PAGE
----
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David Jones talks about his role with Sunderland: “I tried to have an impact in a positive way”

Speaking with FC Business, Sunderland’s non-executive director David Jones has been discussing his role with Sunderland AFC.

David Jones’ arrival at the club as a non-executive director brought with it a keen sense of intrigue. A Sunderland fan himself, Jones noted that:

I was honoured to accept Stewart Donald’s invitation to join the board. As a supporter of over 35 years, the club has always been close to my heart and I’ll do everything I can to help it get back to where it belongs - and the sooner the better.

Working behind the scenes, not a huge amount is known regarding Jones’ role at the club, but in a recent article published in FC Business, Jones gave some insight as to how is he is helping the club try and get back on track.

Talking about his role at the club, Jones went into some detail as to his involvement in recent months:

I arrived just before the January transfer window. Myself Phil [Parkinson] and Tony Coton, who is head of recruitment, got together quite quickly and asked what was needed, what would help and what is missing. Richard Hill, the club’s head of football operations, was also involved.

I certainly didn’t want to tread on people’s toes coming into role like this and was aware that people have been doing this as long-standing jobs and are very passionate about it. But I tried to have an impact in a positive way without treading on toes, just by asking questions. That can be a really powerful tool - why are we doing this, why are we not doing that?

Jones’ arrival at the club seemingly highlights a slightly different approach to recruitment strategy at the club.

In season two of Netflix’s Sunderland ‘Til I Die Stewart Donald was heavily involved in the transfer process; Jones’ interview doesn’t state that Donald is now far removed, but it does suggest that Donald may now be placing more faith in Jones to host a transfer committee of sorts - which will hopefully help the club’s overall recruitment strategy and process.

Sunderland AFC via Getty Images

Furthermore, Jones also hints about Sunderland’s financial position in the article, noting the club are seemingly committed to finding talent that they consider to be good value for money, and that this is often difficult to accomplish due to the club’s considered status:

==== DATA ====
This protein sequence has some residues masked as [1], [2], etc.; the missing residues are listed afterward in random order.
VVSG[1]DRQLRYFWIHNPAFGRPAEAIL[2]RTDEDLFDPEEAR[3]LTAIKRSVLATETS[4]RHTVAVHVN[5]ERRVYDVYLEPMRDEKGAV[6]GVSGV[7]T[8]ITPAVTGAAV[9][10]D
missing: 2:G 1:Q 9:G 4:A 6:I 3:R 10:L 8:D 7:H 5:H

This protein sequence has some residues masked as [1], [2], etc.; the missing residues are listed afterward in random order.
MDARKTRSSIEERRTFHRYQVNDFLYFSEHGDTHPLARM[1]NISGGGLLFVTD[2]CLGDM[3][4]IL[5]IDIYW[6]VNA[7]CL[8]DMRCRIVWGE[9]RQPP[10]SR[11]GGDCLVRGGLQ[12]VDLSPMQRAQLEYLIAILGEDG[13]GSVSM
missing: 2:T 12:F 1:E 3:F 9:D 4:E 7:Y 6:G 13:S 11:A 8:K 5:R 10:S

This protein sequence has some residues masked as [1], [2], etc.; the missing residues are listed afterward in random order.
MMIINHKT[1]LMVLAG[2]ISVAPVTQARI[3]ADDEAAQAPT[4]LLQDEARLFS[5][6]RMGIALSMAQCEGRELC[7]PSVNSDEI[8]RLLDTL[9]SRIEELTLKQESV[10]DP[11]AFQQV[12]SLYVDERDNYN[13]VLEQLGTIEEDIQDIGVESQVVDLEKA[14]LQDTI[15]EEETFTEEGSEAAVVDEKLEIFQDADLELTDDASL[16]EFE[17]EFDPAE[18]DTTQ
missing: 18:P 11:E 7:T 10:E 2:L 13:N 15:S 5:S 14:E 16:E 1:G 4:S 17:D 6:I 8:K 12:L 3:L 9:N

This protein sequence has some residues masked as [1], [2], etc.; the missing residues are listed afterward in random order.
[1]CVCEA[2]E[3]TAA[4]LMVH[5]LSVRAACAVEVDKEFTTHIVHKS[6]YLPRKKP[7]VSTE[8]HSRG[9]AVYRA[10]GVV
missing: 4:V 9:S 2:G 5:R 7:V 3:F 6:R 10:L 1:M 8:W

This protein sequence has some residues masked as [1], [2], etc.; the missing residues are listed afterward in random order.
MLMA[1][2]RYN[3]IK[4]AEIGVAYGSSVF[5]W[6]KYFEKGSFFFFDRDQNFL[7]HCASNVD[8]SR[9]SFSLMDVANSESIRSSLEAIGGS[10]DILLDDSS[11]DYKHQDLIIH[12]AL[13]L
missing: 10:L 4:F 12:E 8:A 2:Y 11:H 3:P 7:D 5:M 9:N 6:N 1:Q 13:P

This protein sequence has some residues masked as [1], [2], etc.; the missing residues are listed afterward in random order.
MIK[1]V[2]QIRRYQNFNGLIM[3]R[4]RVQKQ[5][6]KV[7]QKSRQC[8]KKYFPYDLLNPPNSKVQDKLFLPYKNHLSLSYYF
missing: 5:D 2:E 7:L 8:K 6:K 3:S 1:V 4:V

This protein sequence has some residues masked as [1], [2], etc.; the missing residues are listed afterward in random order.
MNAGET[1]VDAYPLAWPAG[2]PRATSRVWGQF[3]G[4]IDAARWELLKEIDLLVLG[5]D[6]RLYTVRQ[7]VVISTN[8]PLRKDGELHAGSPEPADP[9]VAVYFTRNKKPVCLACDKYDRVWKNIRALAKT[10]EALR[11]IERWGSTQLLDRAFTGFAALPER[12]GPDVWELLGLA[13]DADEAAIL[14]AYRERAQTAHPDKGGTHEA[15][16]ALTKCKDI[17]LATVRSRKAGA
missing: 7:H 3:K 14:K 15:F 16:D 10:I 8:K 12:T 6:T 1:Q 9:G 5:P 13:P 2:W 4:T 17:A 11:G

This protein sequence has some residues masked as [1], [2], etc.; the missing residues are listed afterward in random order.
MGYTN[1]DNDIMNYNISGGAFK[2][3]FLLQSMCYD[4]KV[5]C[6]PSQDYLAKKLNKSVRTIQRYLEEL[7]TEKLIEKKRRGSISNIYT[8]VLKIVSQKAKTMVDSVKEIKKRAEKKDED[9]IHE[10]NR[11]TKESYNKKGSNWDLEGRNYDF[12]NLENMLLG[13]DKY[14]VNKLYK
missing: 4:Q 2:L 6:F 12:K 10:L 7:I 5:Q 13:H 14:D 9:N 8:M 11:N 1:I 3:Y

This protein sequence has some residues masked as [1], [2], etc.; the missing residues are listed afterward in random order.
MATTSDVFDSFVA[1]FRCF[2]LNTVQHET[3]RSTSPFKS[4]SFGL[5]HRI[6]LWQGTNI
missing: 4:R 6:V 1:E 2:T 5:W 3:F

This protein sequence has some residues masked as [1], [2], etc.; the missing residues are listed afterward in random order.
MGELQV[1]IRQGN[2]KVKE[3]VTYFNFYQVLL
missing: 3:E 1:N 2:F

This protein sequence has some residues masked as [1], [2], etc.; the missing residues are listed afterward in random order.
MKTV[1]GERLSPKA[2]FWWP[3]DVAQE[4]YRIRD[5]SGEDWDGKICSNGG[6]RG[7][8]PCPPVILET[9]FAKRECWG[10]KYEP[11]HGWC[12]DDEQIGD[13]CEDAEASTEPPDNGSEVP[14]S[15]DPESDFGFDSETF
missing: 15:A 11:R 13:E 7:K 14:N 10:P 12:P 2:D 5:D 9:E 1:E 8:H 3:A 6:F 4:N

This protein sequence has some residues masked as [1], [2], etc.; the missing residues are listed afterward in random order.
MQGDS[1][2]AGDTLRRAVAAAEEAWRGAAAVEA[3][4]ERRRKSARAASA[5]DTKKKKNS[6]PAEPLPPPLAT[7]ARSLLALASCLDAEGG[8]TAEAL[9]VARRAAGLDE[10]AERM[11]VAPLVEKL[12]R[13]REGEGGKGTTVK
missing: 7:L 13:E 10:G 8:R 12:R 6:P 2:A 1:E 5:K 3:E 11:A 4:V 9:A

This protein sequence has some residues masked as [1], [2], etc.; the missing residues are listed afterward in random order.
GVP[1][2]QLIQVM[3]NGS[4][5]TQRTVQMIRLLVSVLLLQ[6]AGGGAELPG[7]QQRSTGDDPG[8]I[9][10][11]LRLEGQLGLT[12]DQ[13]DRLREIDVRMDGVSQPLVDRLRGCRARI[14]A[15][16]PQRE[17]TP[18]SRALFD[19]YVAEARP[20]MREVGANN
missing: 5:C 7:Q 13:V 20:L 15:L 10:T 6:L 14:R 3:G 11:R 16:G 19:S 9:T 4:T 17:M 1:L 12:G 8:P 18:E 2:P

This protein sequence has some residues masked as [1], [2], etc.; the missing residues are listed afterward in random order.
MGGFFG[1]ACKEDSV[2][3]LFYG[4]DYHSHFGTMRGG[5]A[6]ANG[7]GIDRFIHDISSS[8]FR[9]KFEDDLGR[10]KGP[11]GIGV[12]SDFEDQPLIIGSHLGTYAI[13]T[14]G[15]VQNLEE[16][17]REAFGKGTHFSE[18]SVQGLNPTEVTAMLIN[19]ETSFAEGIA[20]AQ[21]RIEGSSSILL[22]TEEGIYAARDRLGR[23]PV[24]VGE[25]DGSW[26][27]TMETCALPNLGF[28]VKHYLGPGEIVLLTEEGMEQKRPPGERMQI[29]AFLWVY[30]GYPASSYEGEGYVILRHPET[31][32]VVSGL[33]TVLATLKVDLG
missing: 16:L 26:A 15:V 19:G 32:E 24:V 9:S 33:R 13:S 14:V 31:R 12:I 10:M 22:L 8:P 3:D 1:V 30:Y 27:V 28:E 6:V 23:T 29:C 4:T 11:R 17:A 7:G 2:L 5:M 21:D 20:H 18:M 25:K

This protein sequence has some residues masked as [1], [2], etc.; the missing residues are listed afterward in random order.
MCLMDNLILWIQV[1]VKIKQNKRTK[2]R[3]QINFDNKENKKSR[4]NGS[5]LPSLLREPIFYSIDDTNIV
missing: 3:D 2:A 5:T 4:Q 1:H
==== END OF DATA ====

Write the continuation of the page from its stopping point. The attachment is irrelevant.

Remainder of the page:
Richard is the guy that holds the purse strings and he’s the one that spreads the message that agents aren’t going to get an easy payday here. We had situations, even in January, where clubs in the Championship were expecting a level of money because it’s Sunderland, and we had to say no.

Sometimes you have to be firm and a manager might say they really want a player but we have to explain the reasons why he can’t have him.

Jones’ note about the club’s fiscal prudence is a positive message in that the club are actively trying to avoid the financial pitfalls that crippled us under the ownership of Ellis Short, but it also acts as a stark reminder as how far we’ve fallen.

Ultimately, the new approach to recruitment is based on financial best-practices, which is something the club have needed in quite some time.

The difficult task of undertaking that financial responsibility whilst also finding genuine quality that can help the club to be successful once again.

Jones went onto note that he thinks the club are moving in the right direction under Phil Parkinson and that the club have a squad of players that the fans can be proud of in terms of their passion and commitment:

It’s up to us to get the right characters so it doesn’t matter if they train from a shed in a field or this stunning complex. I have to say that the decisions that the manager has taken over the last four or five months, we’re at a place where we’ve got a squad that all the fans can be proud of. In terms of character, you cannot doubt that. You cannot doubt their commitment to the cause and that’s through the decisions made by the manager.

Jones also spent a sizeable chunk of the interview talking about his time working with Oxford United, something he notes stands him in good stead for his current role:

You look at Oxford now, they’ve got fantastic players that have been built up by a terrific recruitment system that was set up whilst I was at the football club. Not by me but I was part of that process and that is something that can be overlooked - that investment by football clubs at this level. Spend your money there and you can reap the rewards.

Here’s hoping that Jones’ appointment helps the club to “reap the rewards”.

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